Policy responses for Croatia - HSRM

Croatia


Policy responses for Croatia

3.2 Managing cases

• Main capacity challenges within

At the height of the epidemic, challenges arose at various levels.

There was a problem with the availability of resources for work.
In some hospitals there were problems with a lack of respirators as well as a lack of bed capacity. In these situations, hospitals arranged for patients to be relocated to nearby health facilities. Respirators were redistributed where they were most needed.

There was also a problem with the lack of human resources. In the absence of medical staff in some institutions, mobilization was carried out. There was not enough time to educate the staff properly to work in the intensive care units (i.e. handling the respirators). 

The COVID-19 crisis has significantly affected the mental health of health professionals themselves. This type of stress was called "moral injury". Healthcare workers had to single out patients who would receive treatment due to overcrowding of the health care system and hospital capacity.


Measures to keep Covid patients from overwhelming hospitals
Health and social institutions in several counties have reached an agreement on the management of COVID-19 patients. For example, the earthquake that occurred in Sisak-Moslavina County significantly reduced the number of hospital beds for the provision of care. As the number of COVID-19 patients in the local nursing home increased sharply, the Sisak General Hospital, in cooperation with the nursing home, agreed that all COVID-19 patients remain in the care of the nursing home in its inpatient unit. Sisak General Hospital provided the nursing home with the consultant infectologist in order to coordinate the care for COVID-19 patients.


The changing role of primary care and GPs in managing cases during the autumn and winter 2020/21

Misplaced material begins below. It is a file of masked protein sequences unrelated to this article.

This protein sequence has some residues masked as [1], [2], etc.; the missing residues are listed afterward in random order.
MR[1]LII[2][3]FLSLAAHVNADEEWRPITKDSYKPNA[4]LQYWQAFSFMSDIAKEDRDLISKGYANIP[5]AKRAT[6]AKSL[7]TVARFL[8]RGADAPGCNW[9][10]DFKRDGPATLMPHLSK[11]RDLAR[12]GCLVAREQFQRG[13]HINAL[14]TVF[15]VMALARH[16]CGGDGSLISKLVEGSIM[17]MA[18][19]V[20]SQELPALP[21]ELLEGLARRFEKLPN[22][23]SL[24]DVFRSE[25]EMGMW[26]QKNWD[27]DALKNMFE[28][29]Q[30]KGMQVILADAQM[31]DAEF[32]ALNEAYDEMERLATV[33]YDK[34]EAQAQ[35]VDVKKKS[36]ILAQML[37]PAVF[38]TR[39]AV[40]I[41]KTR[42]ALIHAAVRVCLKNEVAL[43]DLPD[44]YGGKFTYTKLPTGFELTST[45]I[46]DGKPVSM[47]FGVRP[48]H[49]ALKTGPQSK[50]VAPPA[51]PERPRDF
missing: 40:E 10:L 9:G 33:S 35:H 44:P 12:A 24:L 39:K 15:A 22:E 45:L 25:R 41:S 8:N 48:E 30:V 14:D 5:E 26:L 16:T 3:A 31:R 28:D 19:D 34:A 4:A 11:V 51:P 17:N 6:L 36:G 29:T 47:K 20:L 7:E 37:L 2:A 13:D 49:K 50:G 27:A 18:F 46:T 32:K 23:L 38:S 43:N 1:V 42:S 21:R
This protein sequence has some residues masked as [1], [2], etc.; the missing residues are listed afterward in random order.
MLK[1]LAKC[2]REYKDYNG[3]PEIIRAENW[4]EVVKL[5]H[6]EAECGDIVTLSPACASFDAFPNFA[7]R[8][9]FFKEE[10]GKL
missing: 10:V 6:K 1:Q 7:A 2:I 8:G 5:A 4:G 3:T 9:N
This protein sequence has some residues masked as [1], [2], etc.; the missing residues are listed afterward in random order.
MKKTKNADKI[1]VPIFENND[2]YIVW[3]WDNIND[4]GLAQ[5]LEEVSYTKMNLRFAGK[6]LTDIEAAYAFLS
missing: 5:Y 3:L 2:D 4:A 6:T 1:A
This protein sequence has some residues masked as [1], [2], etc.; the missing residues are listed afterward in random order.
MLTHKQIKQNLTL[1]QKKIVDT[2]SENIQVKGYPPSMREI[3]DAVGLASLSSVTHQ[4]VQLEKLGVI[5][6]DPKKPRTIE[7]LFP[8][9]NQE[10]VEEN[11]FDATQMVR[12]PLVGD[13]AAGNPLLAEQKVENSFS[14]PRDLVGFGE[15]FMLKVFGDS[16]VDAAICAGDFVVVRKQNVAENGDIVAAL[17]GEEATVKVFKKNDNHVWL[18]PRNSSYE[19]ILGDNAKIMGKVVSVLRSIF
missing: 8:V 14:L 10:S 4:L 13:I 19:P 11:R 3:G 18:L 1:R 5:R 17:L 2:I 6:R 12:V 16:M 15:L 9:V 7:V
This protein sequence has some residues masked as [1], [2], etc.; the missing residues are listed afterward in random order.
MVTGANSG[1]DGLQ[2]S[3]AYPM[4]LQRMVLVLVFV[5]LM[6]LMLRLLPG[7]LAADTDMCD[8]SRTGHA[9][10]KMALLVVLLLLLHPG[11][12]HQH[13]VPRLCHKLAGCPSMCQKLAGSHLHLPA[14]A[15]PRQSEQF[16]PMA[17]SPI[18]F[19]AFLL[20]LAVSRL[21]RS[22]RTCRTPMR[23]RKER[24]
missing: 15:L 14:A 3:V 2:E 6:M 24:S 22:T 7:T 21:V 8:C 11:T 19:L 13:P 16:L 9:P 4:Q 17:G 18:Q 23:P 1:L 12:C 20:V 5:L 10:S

Given the protracted nature of the pandemic and the different level of resources available for service providers, the roles of public health, PHC/service delivery and hospitals may have changed over the months. The number of positive cases in Croatia in autumn and winter was very similar. After the summer of 2020, the number of COVID-19 patients began to rise sharply. The number of infected started to fall at the end of January 2021, which is actually the result of a lockdown introduced at the end of December 2020.

Significant changes occurred in primary health care during the COVID-19 pandemic are:

Organizational changes:
• Primarily, only emergency examinations were performed, but gradually general practitioners received all acute and chronic patients who needed some form of care.
• Due to the systematic transition to e-referrals, the number of patients visits to general practitioners has significantly decreased
• During the COVID-19 pandemic there was an increase in email and phone consultations
• A greater number of working hours of general practitioners was recorded due to the increase in administrative work related to patients with COVID-19 and their contacts
• Increase in everyday use of PPE

Changes in the health status of citizens:
• An increase in number of consultations due to fever
• An increase in consultations due to existential worries manifesting as depression and anxiety in working-age people
• An increase in consultations due to depression and anxiety in elderly patients probably due to a number of different factors associated with the pandemic

Family physicians are the first point of contact. However, people who do not have a family physician in Croatia, e.g. Croatian citizens who live and work in other countries, can contact an epidemiologist who will refer them for testing. There are a number of telephone lines dedicated to COVID-19.

There is no specifically defined triage for COVID-19 patients. If the patient does not feel well, they should call the family physician who will give further instructions depending on the patient's clinical condition.

There is a specific protocol in hospitals. Tents were set up at the main entrance of each hospital. Medical staff takes patient's identification data, checks their epidemiological status and measures the body temperature. If a patient with potential infection of COVID-19 arrives, they will be immediately referred to a specific point for further treatment, in accordance with the protocol for suspected COVID-19 cases.

At present, no unlicensed treatments are being tested.

No information is available on rationing care for COVID-19 patients.